Miss Iwate, the Birmingham Public Library (BPL)'s Japanese Friendship Doll, received a visit on May 19, 2016, from representatives of her home country. Motoi Hotta, director of the Japan External Trade Organization (JETRO), and Norikazu Mori, chief executive director of JETRO, got an up close and personal view of Miss Iwate inside the Linn-Henley Building at the Central Library.

Miss Iwate, who originally came to BPL in July 1928 as part of a Japan-United States goodwill doll exchange, returned to Japan in September 2015 for a “makeover” carried out by the Yoshitoku Doll Company. When her restoration was completed, Miss Iwate was on display from December 24, 2015, to March 6, 2016, at the Iwate Prefectural Museum in Morioka, Iwate Prefecture. She returned to Birmingham in mid-March 2016 ready to continue her role as ambassador of peace and friendship with renewed enthusiasm. A “welcome home” celebration was held for her at the annual Cherry Blossom Festival sponsored by the Japan American Society of Alabama at the Birmingham Botanical Gardens.

The Birmingham Public Library is very proud of its role as the caretaker of Miss Iwate, said Angela Fisher Hall, director of the 19-branch system.

“We often share the story of Miss Iwate with visitors to the library who have an interest in our special collections, and many visitors ask for her by name,” Hall said. “Before our city had its wonderful Birmingham Museum of Art, our library was the hub for culture and learning. It’s good to have Miss Iwate here at the library to serve as a goodwill ambassador.”

Wednesday, May 18, 2016

Poetry In You Contest, Summer Poetry Seminars to Be Held at Birmingham Public Library



Roderick Woods has been hosting free Poetry In You workshops at various Birmingham Public Library (BPL) locations and city schools for 14 years.

This summer, the Birmingham native is taking his passion for teaching young people the benefits of honing their poetry and spoken word skills to the next level in partnership with BPL and the Bessemer Public Library. In addition to several free poetry workshops being offered at three area libraries, on July 23, Woods will be hosting the first Poetry In You Contest at the North Birmingham Regional Branch Library. The winners will receive $1,000 in cash, gifts, and prizes.

The poetry contest in two divisions—ages 7 to 12 and 13 to 16—will be open to the first 80 entries, Woods said. The theme “Global Warming, My Future” is designed to get young people to learn research skills about an important topic that affects everyone, Woods said. Participants can sign up on the Poetry In You Facebook page or contact Woods for details at 205-260-0326.

“Our goal is to unearth the love of poetry in our young people, help them learn to articulate through the spoken word, and build self-esteem,” Woods said. “The contest is open to the general public, but if you want to learn tips on writing, you need to sign up for one of our workshops.”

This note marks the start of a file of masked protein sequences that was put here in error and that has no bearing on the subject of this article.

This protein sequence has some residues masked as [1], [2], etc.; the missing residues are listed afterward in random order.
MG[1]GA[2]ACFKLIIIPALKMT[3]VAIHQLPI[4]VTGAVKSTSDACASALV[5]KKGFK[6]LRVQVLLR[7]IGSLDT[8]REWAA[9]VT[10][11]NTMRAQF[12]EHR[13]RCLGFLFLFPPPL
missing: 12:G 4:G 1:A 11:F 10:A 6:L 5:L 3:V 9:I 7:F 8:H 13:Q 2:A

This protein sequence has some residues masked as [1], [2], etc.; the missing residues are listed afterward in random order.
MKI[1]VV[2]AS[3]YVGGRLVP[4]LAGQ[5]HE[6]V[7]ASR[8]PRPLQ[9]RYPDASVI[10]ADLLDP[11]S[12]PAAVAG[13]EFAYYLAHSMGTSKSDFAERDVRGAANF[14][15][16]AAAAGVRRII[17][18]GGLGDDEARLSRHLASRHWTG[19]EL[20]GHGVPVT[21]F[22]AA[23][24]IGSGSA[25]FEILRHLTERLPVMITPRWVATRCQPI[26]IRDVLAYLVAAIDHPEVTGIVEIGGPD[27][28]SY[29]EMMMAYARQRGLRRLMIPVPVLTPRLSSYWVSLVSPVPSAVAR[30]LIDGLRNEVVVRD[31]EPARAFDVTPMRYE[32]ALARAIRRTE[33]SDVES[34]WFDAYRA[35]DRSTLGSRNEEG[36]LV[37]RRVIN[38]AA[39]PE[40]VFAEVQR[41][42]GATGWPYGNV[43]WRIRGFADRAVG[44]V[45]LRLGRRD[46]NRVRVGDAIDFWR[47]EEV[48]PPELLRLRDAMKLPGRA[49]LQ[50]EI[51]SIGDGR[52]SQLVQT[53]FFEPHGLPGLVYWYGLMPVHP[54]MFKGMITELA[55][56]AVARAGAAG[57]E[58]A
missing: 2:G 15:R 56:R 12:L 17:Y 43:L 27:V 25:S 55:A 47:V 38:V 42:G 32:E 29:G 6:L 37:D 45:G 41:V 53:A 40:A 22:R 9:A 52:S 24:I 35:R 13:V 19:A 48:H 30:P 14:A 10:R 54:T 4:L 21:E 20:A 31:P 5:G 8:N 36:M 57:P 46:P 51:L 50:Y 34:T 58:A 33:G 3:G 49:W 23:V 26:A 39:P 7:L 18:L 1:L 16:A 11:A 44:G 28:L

The Poetry In You Summer Poetry Seminars will be as follows in June and July and are free to 20 participants per session:

North Birmingham Library – Starting June 1, Monday-Thursday, 9:30 a.m.-12:30 p.m. Snacks provided and two field trips.

Smithfield Branch Library – Starting June 3, Fridays and Saturdays, 12:00-2:00 p.m.

Bessemer Public Library – Starting June 3, Fridays and Saturdays, 9:00-11:00 a.m.

The Poetry In You Contest and Summer Poetry Seminars are being sponsored by the following: Superspandious Poetry Inc., Col. Paul Cajun Seasonings, DNT, Tri Fab Steel, Birmingham Coca Cola Bottling Co. United, Wingout Express, Highway 11 Recycling, Pride Line (STS), North Birmingham Regional Library, Bessemer Public Library, Smithfield Library, and Sweet Tea Restaurant. If you would like to help sponsor this program, call Woods at 205-260-0326 or e-mail him at rod-woods@hotmail.com.

Book Review: Chess for Dummies

Chess for Dummies
James Eade

Who doesn’t enjoy a good game of chess? With elements of art, science, arithmetic, and sport, chess is not merely a game to me, but rather an intellectual matching of the minds between two individuals trying to reach the inevitable goal of checkmate! I’ve been playing chess for years, and the more I play, the more I am fascinated by this intriguing game. Whether you’re a beginner trying to learn the ropes, or an experienced player trying to improve your game, Chess for Dummies is a wonderful book.

Chess for Dummies covers a brief history of chess, the basic rules of the game, and how to best play the game. With clear and easy-to-follow instructions and illustrations, anyone can pick up this book and be ready to play a legitimate game of chess within a couple of hours. For anyone interested in learning how to play or improve on his/her chess game without all of the in-depth theory, dogma, and rhetoric that other chess books offer, this book is for you.

“Check” it out at any one of the Public Libraries in Jefferson County locations where it's available and you’ll be saying “checkmate” to all your unlucky opponents.

Note: The West End Branch Library offers classes on chess for children throughout the year. There are classes scheduled for every Thursday in June.

Andrei Jones
Five Points West Regional Branch Library

Summer Reading 2016 Programs for Adults


The Birmingham Public Library has a summer of fun planned with activities, programs, and prizes for children, teens, and adults. Register for Summer Reading 2016 at your favorite branch, or visit BPL's summer reading page to register online, log your books, view the event calendar, and more.

Below is a list of system-wide summer reading programs for adults, but check the event calendar for a complete list of programs happening at all BPL locations this summer.

Coloring for Adults – Summer is the perfect time to discover something new, have fun, and relax. Join us to explore your creative side and discover the benefits of coloring. We supply the coloring sheets, color pencils, and crayons. Come by for a fun and creative experience. We hope you will join us.